In this series, architect and photographer Claire Laude (1975, Orleans) combines isolated aspects of landscapes with people into installations of decaying spaces. Through these constructed images, she creates an awkwardly artificial environment in which traces of life feel lonely and lost. Laude explains that she seeks to question the relationship between things which last, and those which are eventually lost.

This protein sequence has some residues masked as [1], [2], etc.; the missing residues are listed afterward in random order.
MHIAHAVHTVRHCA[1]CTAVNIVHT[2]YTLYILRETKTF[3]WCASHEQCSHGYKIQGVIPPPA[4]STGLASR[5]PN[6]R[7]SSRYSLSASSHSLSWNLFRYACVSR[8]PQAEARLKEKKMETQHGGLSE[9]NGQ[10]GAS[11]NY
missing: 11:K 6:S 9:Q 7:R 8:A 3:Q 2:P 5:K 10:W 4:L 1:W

The name of the series originates from a poem by Raymond Carver, ‘Where water comes together with other water’, though the artist has deliberately altered the first word to ‘when’ in order to accentuate the concept of time and timelessness. The feeling of vulnerability in the series is strengthened by its softened colour palette and Laude’s minimalistic compositions, in which body and nature come together. Laude says that she sees photography as “a possible threshold between various realities, the existence, the dream and poetry”.